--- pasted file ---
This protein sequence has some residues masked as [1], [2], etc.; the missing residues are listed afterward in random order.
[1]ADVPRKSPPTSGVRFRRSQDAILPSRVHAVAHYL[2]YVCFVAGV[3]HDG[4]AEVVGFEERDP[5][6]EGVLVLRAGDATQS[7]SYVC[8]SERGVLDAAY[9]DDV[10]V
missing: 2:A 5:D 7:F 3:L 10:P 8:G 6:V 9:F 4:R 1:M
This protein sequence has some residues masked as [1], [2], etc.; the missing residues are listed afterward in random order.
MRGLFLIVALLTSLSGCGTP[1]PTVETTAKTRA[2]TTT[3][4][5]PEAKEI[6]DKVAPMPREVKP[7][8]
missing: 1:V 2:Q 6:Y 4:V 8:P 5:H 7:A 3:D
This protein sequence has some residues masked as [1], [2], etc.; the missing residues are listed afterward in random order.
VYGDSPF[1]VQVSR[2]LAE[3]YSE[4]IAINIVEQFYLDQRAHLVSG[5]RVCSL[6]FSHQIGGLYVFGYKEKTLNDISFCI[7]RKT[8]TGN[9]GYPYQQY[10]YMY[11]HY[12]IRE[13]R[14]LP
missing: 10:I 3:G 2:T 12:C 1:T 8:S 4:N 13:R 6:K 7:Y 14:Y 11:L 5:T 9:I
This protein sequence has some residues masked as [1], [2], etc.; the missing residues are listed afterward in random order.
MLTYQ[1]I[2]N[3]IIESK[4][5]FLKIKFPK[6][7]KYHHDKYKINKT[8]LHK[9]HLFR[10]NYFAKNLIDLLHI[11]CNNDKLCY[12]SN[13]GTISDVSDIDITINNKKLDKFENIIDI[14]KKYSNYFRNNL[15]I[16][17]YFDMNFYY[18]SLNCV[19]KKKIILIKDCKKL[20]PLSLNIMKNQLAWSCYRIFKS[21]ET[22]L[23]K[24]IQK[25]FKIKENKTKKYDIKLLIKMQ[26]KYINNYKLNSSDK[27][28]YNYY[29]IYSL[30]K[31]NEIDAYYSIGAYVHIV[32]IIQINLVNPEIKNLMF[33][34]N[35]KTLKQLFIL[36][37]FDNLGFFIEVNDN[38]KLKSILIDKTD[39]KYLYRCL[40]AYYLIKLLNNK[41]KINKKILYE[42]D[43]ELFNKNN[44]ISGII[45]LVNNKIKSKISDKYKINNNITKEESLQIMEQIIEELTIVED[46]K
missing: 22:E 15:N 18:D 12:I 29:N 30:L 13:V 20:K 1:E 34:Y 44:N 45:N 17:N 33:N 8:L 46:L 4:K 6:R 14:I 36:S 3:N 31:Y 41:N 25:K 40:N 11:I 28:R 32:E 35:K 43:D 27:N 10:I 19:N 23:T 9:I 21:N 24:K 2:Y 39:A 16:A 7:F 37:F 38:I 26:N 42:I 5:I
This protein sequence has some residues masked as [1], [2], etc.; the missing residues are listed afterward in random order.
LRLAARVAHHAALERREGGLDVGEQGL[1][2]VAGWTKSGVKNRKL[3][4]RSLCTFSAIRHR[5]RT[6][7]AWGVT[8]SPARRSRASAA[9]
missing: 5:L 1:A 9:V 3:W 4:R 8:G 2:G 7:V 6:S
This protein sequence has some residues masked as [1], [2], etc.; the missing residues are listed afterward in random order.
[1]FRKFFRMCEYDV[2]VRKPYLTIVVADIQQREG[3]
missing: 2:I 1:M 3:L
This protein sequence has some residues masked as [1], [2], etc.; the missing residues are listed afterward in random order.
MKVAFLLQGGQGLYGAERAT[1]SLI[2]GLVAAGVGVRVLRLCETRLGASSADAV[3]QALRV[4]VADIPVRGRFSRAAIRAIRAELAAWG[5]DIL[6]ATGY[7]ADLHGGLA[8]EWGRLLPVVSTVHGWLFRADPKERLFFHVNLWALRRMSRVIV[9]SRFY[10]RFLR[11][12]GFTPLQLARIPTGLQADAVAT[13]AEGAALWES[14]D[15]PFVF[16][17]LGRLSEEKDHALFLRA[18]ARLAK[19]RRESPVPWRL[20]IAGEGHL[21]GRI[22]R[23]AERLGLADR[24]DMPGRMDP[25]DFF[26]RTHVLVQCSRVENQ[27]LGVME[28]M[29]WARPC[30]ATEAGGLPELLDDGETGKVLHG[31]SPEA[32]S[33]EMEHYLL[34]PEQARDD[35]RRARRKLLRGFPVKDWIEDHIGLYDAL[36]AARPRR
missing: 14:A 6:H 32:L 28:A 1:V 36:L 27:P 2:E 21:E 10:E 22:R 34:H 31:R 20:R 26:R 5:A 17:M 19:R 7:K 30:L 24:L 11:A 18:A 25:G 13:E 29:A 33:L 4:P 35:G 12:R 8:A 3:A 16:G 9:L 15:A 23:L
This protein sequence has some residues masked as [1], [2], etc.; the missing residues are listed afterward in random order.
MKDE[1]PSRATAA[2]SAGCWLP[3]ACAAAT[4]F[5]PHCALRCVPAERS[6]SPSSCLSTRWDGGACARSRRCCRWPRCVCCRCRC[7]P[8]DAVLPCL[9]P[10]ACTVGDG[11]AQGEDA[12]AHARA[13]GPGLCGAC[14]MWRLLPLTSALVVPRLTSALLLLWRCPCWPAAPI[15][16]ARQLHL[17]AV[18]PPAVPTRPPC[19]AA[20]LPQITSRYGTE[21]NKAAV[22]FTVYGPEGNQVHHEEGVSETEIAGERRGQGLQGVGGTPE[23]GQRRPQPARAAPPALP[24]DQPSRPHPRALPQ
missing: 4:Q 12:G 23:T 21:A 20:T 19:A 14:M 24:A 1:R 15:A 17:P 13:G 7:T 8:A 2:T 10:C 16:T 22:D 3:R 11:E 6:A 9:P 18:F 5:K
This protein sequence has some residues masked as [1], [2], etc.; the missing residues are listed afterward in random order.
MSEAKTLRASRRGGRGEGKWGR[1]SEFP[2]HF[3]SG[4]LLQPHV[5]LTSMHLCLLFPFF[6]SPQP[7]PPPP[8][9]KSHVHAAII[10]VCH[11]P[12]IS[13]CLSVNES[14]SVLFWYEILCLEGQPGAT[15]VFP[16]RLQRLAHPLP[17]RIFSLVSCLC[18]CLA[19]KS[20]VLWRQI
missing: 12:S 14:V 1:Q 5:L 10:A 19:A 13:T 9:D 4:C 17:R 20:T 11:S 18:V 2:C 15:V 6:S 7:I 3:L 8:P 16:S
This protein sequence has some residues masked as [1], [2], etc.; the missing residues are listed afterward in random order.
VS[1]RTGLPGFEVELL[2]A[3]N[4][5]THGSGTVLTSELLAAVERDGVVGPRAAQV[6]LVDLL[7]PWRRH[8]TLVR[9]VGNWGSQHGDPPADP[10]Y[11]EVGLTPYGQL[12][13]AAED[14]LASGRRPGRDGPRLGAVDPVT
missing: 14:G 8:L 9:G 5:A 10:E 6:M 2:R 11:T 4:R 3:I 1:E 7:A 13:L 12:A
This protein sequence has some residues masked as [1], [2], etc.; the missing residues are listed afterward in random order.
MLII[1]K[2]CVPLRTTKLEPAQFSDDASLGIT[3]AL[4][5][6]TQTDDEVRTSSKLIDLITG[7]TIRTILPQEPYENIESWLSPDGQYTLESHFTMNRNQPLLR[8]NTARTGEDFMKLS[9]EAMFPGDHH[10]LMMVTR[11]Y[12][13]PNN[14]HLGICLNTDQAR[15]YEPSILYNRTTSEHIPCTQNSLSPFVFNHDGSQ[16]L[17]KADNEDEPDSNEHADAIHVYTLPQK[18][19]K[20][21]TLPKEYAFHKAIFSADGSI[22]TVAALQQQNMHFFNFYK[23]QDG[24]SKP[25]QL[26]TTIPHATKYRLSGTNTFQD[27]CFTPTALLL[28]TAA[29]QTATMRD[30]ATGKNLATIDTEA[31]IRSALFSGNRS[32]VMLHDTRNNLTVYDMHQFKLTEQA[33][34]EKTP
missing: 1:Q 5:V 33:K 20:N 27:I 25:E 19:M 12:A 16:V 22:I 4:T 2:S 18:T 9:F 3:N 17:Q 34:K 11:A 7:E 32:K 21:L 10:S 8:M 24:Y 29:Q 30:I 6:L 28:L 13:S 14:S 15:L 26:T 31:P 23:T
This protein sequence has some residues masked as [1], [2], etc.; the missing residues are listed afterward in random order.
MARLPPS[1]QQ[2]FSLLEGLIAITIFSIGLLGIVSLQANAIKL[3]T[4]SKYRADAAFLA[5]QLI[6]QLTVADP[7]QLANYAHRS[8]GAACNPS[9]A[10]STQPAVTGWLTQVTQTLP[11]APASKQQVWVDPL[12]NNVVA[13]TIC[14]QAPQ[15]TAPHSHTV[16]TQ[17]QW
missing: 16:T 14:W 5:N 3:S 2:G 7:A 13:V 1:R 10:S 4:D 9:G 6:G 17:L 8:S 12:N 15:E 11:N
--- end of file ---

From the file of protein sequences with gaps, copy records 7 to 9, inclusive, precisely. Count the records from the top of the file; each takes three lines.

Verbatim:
This protein sequence has some residues masked as [1], [2], etc.; the missing residues are listed afterward in random order.
MKVAFLLQGGQGLYGAERAT[1]SLI[2]GLVAAGVGVRVLRLCETRLGASSADAV[3]QALRV[4]VADIPVRGRFSRAAIRAIRAELAAWG[5]DIL[6]ATGY[7]ADLHGGLA[8]EWGRLLPVVSTVHGWLFRADPKERLFFHVNLWALRRMSRVIV[9]SRFY[10]RFLR[11][12]GFTPLQLARIPTGLQADAVAT[13]AEGAALWES[14]D[15]PFVF[16][17]LGRLSEEKDHALFLRA[18]ARLAK[19]RRESPVPWRL[20]IAGEGHL[21]GRI[22]R[23]AERLGLADR[24]DMPGRMDP[25]DFF[26]RTHVLVQCSRVENQ[27]LGVME[28]M[29]WARPC[30]ATEAGGLPELLDDGETGKVLHG[31]SPEA[32]S[33]EMEHYLL[34]PEQARDD[35]RRARRKLLRGFPVKDWIEDHIGLYDAL[36]AARPRR
missing: 14:A 6:H 32:L 28:A 1:V 36:L 27:P 2:E 21:E 10:E 22:R 34:H 31:R 20:R 26:R 5:A 17:M 19:R 7:K 30:L 24:L 11:A 18:A 25:G 13:E 29:A 33:L 4:P 35:G 12:R 8:A 3:A 16:G 9:L 15:A 23:L
This protein sequence has some residues masked as [1], [2], etc.; the missing residues are listed afterward in random order.
MKDE[1]PSRATAA[2]SAGCWLP[3]ACAAAT[4]F[5]PHCALRCVPAERS[6]SPSSCLSTRWDGGACARSRRCCRWPRCVCCRCRC[7]P[8]DAVLPCL[9]P[10]ACTVGDG[11]AQGEDA[12]AHARA[13]GPGLCGAC[14]MWRLLPLTSALVVPRLTSALLLLWRCPCWPAAPI[15][16]ARQLHL[17]AV[18]PPAVPTRPPC[19]AA[20]LPQITSRYGTE[21]NKAAV[22]FTVYGPEGNQVHHEEGVSETEIAGERRGQGLQGVGGTPE[23]GQRRPQPARAAPPALP[24]DQPSRPHPRALPQ
missing: 4:Q 12:G 23:T 21:A 20:T 19:A 14:M 24:A 1:R 15:A 17:P 13:G 7:T 8:A 2:T 10:C 16:T 22:D 3:R 11:E 6:A 9:P 18:F 5:K
This protein sequence has some residues masked as [1], [2], etc.; the missing residues are listed afterward in random order.
MSEAKTLRASRRGGRGEGKWGR[1]SEFP[2]HF[3]SG[4]LLQPHV[5]LTSMHLCLLFPFF[6]SPQP[7]PPPP[8][9]KSHVHAAII[10]VCH[11]P[12]IS[13]CLSVNES[14]SVLFWYEILCLEGQPGAT[15]VFP[16]RLQRLAHPLP[17]RIFSLVSCLC[18]CLA[19]KS[20]VLWRQI
missing: 12:S 14:V 1:Q 5:L 10:A 19:A 13:T 9:D 4:C 17:R 20:T 11:S 18:V 2:C 15:V 6:S 7:I 3:L 8:P 16:S